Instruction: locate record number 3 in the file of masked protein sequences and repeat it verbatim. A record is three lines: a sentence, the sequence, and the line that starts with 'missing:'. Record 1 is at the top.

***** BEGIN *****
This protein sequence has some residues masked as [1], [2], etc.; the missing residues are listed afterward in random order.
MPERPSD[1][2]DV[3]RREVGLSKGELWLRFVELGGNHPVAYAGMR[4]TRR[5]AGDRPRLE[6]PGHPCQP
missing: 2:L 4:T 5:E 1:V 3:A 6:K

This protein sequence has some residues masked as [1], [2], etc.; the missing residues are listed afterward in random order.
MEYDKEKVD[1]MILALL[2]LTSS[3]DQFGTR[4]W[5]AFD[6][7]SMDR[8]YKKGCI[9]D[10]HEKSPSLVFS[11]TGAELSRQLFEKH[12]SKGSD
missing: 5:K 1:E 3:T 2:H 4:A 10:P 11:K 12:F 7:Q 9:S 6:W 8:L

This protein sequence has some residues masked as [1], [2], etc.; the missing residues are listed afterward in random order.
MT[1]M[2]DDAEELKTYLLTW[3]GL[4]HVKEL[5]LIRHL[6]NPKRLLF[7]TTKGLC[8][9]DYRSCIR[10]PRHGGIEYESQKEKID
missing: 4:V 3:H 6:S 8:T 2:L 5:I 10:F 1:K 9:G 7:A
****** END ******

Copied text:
This protein sequence has some residues masked as [1], [2], etc.; the missing residues are listed afterward in random order.
MT[1]M[2]DDAEELKTYLLTW[3]GL[4]HVKEL[5]LIRHL[6]NPKRLLF[7]TTKGLC[8][9]DYRSCIR[10]PRHGGIEYESQKEKID
missing: 4:V 3:H 6:S 8:T 2:L 5:I 10:F 1:K 9:G 7:A